JewishGen.org Discussion Group FAQs
What is the JewishGen.org Discussion Group?
The JewishGen.org Discussion Group unites thousands of Jewish genealogical researchers worldwide as they research their family history, search for relatives, and share information, ideas, methods, tips, techniques, and resources. The JewishGen.org Discussion Group makes it easy, quick, and fun, to connect with others around the world.
Is it Secure?
Yes. JewishGen is using a state of the art platform with the most contemporary security standards. JewishGen will never share member information with third parties.
How is the New JewishGen.org Discussion Group better than the old one?
Our old Discussion List platform was woefully antiquated. Among its many challenges: it was not secure, it required messages to be sent in Plain Text, did not support accented characters or languages other than English, could not display links or images, and had archives that were not mobile-friendly.
This new platform that JewishGen is using is a scalable, and sustainable solution, and allows us to engage with JewishGen members throughout the world. It offers a simple and intuitive interface for both members and moderators, more powerful tools, and more secure archives (which are easily accessible on mobile devices, and which also block out personal email addresses to the public).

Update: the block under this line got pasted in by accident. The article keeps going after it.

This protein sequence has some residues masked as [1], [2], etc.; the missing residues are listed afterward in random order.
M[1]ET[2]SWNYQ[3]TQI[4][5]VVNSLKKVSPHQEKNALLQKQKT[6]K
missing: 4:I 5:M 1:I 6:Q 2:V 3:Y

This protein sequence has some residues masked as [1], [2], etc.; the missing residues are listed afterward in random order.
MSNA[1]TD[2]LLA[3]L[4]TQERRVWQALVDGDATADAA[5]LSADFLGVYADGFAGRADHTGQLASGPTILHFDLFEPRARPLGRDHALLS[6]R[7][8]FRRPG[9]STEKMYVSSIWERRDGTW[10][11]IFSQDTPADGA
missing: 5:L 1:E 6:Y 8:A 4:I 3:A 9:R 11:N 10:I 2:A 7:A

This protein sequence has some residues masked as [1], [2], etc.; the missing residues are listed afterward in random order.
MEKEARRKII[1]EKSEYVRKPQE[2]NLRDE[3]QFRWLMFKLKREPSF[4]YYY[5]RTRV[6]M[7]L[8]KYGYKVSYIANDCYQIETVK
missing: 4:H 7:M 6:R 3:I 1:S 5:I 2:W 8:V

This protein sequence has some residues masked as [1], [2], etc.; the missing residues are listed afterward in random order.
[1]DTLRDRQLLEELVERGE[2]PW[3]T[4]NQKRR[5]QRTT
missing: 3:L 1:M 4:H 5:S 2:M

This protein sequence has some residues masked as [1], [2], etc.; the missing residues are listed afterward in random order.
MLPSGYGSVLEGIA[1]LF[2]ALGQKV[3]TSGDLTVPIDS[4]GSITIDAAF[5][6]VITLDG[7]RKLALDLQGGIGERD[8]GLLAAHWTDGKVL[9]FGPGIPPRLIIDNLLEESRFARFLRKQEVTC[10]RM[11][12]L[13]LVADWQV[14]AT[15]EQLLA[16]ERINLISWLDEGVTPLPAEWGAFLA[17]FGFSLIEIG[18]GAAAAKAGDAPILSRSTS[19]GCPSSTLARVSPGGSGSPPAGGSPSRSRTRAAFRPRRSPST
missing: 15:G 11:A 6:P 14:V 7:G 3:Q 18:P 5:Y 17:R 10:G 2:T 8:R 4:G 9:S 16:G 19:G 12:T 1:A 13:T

I am a JewishGen member, why do I have to create a separate account for the Discussion Group?
As we continue to modernize our platform, we are trying to ensure that everything meets contemporary security standards. In the future, we plan hope to have one single sign-in page.
I like how the current lists work. Will I still be able to send/receive emails of posts (and/or digests)?
Yes. In terms of functionality, the group will operate the same for people who like to participate with email. People can still send a message to an email address (in this case, main@groups.JewishGen.org), and receive a daily digest of postings, or individual emails. In addition, Members can also receive a daily summary of topics, and then choose which topics they would like to read about it. However, in addition to email, there is the additional functionality of being able to read/post messages utilizing our online forum (https://groups.jewishgen.org).
Does this new system require plain-text?
Can I post images, accented characters, different colors/font sizes, non-latin characters?
Can I categorize a message? For example, if my message is related to Polish, or Ukraine research, can I indicate as such?
Yes! Our new platform allows members to use “Hashtags.” Messages can then be sorted, and searched, based upon how they are categorized. Another advantage is that members can “mute” any conversations they are not interested in, by simply indicating they are not interested in a particular “hashtag.”
Will all posts be archived?
Can I still search though old messages?
Yes. All the messages are accessible and searchable going back to 1998.